Gerard Butler, Amber Valletta, Kyra Sedgwick, Michael C. Hall, Ludacris, Aaron Yoo, Alison Lohman, Logan Lerman, Lloyd Kaufman WRITTEN AND DIRECTED BY
Mark Neveldine, Brian Taylor MPAA RATING
Rated R RUNNING TIME
95 Mins. DISTRIBUTED BY
One for one.
"Gamer" is the first film from my recent column, "10 Fall 2009 Films That Are Really Gonna' Suck," to open in theatres and, true to my prediction, "Gamer" sucks.
"Gamer" is labeled a high-concept action thriller set in the year 2034 when humans are able to control other humans in massive scale, multi-player online gaming environments. Kable (Gerard Butler, "300") is a cult hero from the ultraviolent game "Slayers," controlled by Simon (Logan Lerman)at least until he decides to try to gain his independence by fighting back against Castle (Michael C. Hall), the game's mastermind.
Written and directed by Mark Neveldine and Brian Taylor, the same team that gave us the dreadful yet successful "Crank" films, "Gamer" is a lazy, techno-babble rip-off of cyber game flicks from past and present ranging all the way back to "Tron" and all the way up to the "Matrix" films with a few others thrown in that will be instantly familiar to anyone who has seen them.
By now, it seems inevitable that every unimaginative action flick director in the world utilizes handheld camera work and hyper-editing and calls it authentic action.
They are wrong.
Let's call it what it is- lazy, unimaginative and unskilled filmmaking at its absolutely worst. At least with the "Crank" films, Neveldine and Taylor had the moderately interesting and entertaining Jason Statham to fall back on. With "Gamer," we're left to depend upon Gerard Butler to keep things interesting and, while Butler's had his moments of rather delightful acting, left to his own devices he seems utterly clueless on how to make a character even remotely interesting.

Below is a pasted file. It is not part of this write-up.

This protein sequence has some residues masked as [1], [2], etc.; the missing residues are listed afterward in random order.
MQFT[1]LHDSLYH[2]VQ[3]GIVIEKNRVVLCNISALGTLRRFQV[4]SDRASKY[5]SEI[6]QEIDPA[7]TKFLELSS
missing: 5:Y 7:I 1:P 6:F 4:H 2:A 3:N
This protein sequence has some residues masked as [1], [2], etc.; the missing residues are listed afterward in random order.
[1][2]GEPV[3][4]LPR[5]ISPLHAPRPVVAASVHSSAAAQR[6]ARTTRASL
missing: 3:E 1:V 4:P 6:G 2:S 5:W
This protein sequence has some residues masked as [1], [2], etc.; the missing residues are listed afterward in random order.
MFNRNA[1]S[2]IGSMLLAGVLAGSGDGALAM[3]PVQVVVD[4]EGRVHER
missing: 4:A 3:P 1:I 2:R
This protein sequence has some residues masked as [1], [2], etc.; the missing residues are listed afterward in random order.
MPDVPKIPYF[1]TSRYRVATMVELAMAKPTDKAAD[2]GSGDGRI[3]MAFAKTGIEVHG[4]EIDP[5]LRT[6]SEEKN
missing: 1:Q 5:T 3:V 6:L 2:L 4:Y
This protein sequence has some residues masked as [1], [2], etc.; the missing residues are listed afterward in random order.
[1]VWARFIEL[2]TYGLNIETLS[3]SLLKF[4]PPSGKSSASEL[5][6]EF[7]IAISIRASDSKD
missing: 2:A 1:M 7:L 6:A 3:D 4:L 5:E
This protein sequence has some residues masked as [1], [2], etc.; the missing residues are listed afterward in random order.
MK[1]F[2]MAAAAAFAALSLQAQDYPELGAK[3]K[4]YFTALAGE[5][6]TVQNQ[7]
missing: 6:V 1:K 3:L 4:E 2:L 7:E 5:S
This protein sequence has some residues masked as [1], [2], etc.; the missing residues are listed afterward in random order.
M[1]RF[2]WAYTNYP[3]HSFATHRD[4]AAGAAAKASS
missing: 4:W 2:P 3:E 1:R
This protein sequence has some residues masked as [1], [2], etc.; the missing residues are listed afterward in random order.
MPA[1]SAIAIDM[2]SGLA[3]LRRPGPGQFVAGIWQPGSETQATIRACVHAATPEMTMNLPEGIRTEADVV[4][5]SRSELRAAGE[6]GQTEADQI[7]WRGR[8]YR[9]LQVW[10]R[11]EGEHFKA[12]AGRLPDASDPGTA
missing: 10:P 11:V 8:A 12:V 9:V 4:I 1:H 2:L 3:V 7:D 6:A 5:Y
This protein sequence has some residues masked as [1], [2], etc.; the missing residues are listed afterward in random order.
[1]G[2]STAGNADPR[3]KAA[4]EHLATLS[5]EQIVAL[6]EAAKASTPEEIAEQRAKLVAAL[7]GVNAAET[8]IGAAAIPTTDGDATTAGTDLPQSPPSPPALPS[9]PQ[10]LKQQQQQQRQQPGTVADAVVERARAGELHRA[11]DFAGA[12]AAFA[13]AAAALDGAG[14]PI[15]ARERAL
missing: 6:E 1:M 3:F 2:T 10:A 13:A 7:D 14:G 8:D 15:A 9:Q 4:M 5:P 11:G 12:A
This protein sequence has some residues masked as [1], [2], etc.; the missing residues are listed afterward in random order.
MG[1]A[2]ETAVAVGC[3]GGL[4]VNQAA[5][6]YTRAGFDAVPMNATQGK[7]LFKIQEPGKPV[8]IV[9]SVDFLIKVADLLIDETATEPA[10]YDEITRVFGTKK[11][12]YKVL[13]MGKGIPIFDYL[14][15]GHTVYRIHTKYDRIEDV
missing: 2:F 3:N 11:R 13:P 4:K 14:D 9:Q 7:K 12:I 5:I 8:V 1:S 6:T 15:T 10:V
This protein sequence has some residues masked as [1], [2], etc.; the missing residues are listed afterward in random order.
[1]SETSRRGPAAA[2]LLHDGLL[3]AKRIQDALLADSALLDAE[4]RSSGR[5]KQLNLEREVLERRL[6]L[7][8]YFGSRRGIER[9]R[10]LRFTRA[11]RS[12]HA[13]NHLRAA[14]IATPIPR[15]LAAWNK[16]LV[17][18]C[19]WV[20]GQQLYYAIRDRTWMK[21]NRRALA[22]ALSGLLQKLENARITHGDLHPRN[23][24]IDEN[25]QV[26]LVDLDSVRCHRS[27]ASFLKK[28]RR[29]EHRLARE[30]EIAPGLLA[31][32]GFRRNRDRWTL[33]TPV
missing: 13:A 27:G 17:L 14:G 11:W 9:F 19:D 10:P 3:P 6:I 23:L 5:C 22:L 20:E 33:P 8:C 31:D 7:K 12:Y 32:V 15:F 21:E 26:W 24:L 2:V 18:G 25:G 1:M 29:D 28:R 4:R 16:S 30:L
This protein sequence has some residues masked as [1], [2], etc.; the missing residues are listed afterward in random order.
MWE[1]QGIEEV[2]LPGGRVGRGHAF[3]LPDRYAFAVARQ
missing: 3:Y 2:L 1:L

The dramatic story arc behind "Gamer" is that the game's contestants are all death row inmates, promised their freedom if they can survive 30 battles. Kable has been victorious and survived 27 battles, nearing a reunion with his wife (Amber Valletta) much to the chagrine of Castle and to the interest of a reporter (Kyra Sedgwick).
Doesn't this all sound familiar?
Butler essentially does a gothic, or perhaps its a suicidal, version of his "300" persona, a heroic yet morbidly grim man whose character is never developed and for whom we never develop any sense of connection. Michael C. Hall, who is so delightful on "Dexter," is miscast here and never resonates at all as the evil corporate giant. Valletta and Sedgwick's roles are so woefully underdeveloped that it's difficult to imagine what attracted them to the film, especially the critically acclaimed Sedgwick.
Maybe this is Sedgwick's "Jaws 4?"
Not screened for critics and opening on what is widely regarded as one of the weakest box-office weekends, "Gamer" is a throwaway film that should fly through theatres quickly before finding a more appropriate home on DVD.